Saturday, January 20, 2007

Fox's Ubiquitous Free Derivative pt. 2

As promised earlier, here are some Haskell definitions of derivatives that can be applied to regular expressions. They all give operators that might occasionally be of practical use. But what's more interesting to me is that we now have enough of an intuition pump going between types and regular expression that we can siphon off ideas from papers on types and use them with regexps.

First define a regular expression type:

> import List
> data RE a = Symbol a | Star (RE a) | Sum [RE a] | Prod [RE a]
> deriving (Eq,Show,Ord)


I use lists instead of binary operators to represent products and sums because
addition and multiplication of regular expressions is associative.


> a <*> b = Prod [a,b]
> a <+> b = Sum [a,b]

> zero = Sum []
> one = Prod []


Here's how to make a simple regular expression from a string

> re x = Prod $ map Symbol x


Exercise: Write a proper parser for these things so we can use conventional regexp notation!

Here's a test to see whether a regular expression matches the empty string:

> acceptsEmpty (Symbol _) = False
> acceptsEmpty (Star _) = True
> acceptsEmpty (Sum l) = or $ map acceptsEmpty l
> acceptsEmpty (Prod l) = and $ map acceptsEmpty l


I've decided to name these derivatives after people. So first I define the McBride derivative which is a generalisation of the dissection operator introduced in Clowns to the left.... The key idea is that if d = mcbride c j a then d (x <*> y) = (d x <*> j y) <+> (c x <*> d y). This needs to respect the associativity of <*> and one way to achieve this is by choosing c and j that are multiplicative homomorphisms so that, for example, c(x <*> y) = c x <*> c y.


> mcbride _ _ a (Symbol a') = if a==a' then one else zero
> mcbride c j a (Sum p) = Sum $ map (mcbride c j a) p
> mcbride _ _ _ (Prod []) = zero
> mcbride c j a (Prod x) = Sum $ map f (splits x) where
> f (x,y:ys) = Prod $ map c x ++ [mcbride c j a y] ++ map j ys
> mcbride c j a (Star p) = c (Star p) <*> mcbride c j a p <*> j (Star p)


And now I can define all the Leibniz, Fox and Brzozowski derivatives as special cases of the mcbride derivative. The latter each come in left- and right-handed pairs.


> delta p = if acceptsEmpty p then one else zero

> leibniz,fox_l,fox_r,brzozowski_l :: (Ord a,Eq a) => a -> RE a -> RE a
> leibniz a p = simplify $ mcbride id id a p
> fox_l a p = simplify $ mcbride id (const (one)) a p
> fox_r a p = simplify $ mcbride (const (one)) id a p
> brzozowski_l a p = simplify $ mcbride delta id a p
> brzozowski_r a p = simplify $ mcbride id delta a p


brzozowski_l is the usual Brzozowski derivative. If r matches some language, brzozowski_l a t matches the sublanguage of strings beginning with a and with that a removed. We can define regular expression matching in the usual way in terms of it:


> matches re s = acceptsEmpty (matches' re s) where
> matches' re [] = re
> matches' re (a:as) = matches' (brzozowski_l a re) as


Now we can start matching.

ex1 would normally be written as "abc|b*c".

> ex1 = (re "abc") <+> (Star (re "b") <*> Symbol 'c')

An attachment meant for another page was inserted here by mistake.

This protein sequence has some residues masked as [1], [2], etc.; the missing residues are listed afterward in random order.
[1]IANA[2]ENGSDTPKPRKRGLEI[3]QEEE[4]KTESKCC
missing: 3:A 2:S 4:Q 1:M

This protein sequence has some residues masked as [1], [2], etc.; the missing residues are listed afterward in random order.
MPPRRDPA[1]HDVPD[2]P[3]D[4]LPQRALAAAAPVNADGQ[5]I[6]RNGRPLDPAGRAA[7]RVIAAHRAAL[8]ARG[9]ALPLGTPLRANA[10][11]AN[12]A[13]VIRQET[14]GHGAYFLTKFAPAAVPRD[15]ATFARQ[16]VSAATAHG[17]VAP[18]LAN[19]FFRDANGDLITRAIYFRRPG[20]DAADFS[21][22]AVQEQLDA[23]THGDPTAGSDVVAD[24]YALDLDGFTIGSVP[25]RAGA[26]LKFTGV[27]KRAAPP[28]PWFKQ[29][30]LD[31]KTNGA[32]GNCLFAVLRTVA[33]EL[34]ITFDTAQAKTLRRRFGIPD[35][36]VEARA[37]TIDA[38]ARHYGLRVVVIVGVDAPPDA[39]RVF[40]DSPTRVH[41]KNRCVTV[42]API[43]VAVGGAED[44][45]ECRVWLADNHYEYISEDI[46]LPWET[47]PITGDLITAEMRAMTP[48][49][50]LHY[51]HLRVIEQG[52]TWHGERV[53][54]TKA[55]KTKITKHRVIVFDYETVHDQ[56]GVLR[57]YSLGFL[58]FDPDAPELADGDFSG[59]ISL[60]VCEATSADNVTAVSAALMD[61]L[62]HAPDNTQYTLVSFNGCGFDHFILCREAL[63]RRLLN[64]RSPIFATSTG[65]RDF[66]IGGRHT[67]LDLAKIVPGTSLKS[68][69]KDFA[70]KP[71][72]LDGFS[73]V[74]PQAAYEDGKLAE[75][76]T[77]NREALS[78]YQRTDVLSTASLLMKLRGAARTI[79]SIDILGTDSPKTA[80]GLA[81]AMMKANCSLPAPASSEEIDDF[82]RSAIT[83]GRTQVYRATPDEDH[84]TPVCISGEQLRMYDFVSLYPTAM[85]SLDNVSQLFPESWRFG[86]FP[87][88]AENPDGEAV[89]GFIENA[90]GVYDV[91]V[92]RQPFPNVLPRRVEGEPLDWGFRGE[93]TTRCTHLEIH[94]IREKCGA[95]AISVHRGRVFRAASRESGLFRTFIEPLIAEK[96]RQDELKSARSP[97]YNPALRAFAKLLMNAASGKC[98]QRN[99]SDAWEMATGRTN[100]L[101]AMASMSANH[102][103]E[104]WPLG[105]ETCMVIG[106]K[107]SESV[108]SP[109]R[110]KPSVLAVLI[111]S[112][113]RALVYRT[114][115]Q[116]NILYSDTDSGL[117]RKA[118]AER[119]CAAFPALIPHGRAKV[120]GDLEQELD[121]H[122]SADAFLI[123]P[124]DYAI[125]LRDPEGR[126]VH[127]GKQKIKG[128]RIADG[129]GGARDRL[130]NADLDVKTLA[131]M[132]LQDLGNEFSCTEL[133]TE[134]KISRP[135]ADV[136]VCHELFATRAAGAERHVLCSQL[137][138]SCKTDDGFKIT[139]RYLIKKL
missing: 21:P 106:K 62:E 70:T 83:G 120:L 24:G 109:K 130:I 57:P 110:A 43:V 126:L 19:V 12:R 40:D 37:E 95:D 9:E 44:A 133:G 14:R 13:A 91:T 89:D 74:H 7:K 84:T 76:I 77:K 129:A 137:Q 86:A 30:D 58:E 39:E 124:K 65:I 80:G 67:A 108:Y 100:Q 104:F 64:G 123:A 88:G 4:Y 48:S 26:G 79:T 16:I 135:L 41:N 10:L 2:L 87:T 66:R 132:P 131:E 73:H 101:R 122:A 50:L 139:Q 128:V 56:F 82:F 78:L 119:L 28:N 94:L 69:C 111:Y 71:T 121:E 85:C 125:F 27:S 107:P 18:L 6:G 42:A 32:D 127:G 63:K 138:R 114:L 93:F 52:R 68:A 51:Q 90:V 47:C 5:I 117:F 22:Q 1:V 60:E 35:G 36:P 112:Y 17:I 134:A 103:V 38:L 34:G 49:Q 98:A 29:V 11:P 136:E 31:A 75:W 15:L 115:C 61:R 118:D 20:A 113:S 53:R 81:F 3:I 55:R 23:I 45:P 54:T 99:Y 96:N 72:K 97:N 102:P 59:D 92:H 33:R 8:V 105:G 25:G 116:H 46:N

> test1 = map (matches ex1) ["abc","bbc","bbbbc","abbbbc"]


brzozowski_r chews off a symbol from the right:


> test2 = map (matches (brzozowski_r 'c' ex1)) ["abc","bbc","ab","bbbbb"]


leibniz a allows you to leave out one a from anywhere in the regexp.

ex3 matches "abracadabra" as it might be shouted by a wizard who might lengthen the second last 'a' to make sure the spirits can hear. ex4 matches such strings with precisely one missing 'r'.

ex3 would normally be written as "abracada*bra".

> ex3 = re "abracad" <*> Star (re "a") <*> re "bra"
> test3 = map (matches ex3) ["abracadabra","abracadaaaaabra"]
> ex4 = leibniz 'r' ex3
> test4 = map (matches ex4) ["abracadabra","abacadabra","abracaaaaadaba","abacadaba"]


fox_l a makes regular expressions accept any prefix ending just before an a. Combining fox_l and fox_r allows you to search for all elements of a language just between a chosen pair of symbols.

In ex5 we build a regexp for certain types of statement in a simple language and then pull out from it the part corresponding to substrings within parentheses. The undifferentiated part of ex5 would normally be written as "x = ([0-9]+[0-9]); *".

> ex5 = simplify $ fox_r '(' $ fox_l ')' $
> let digits = Star (Sum (map Symbol "0123456789")) in
> re "x = (" <*> digits <*> re "+" <*> digits <*> re ");" <+> Star (re " ")
> test5 = map (matches ex5) ["1+2","7-4"]


Open Question: There are more derivatives that can be constructed from the parts I've given. What do they do? What other multiplicative homomorphisms can you define? What derivatives do they give? (Hint: consider the property "R matches only a finite language").

Oh...I almost forgot the whole point of this. It's now possible to see that McBride's l-operator is a version of the Brzozowski derivative. In fact, the theorems he proves about l are pretty similar to the theorems that get proved about the Brzozowski derivative such as Theorem 4.4 here.




Some helper functions:

splits x returns all the ways of splitting x into pairs u and v such that u ++ v == x and v is non-empty.


> splits [] = []
> splits (a:as) = ([],a:as) : map f (splits as) where
> f (x,y) = (a:x,y)


Some (incomplete) simplification rules for regular expressions

> simplify a = let b = simplify' a in if a==b then b else simplify b where
> simplify' (Prod [a]) = a
> simplify' (Prod a) | zero `elem` a = zero
> simplify' (Prod (a:b)) = case a of
> Prod x -> Prod $ x ++ map simplify b
> a -> Prod $ filter (/= one) $ map simplify (a:b)
>
> simplify' (Sum [a]) = a
> simplify' (Sum (a:b)) = case a of
> Sum x -> Sum $ x ++ map simplify b
> a -> Sum $ nub $ sort $ filter (/= zero) $ map simplify (a:b)
>
> simplify' (Star a) = Star (simplify a)
> simplify' a = a

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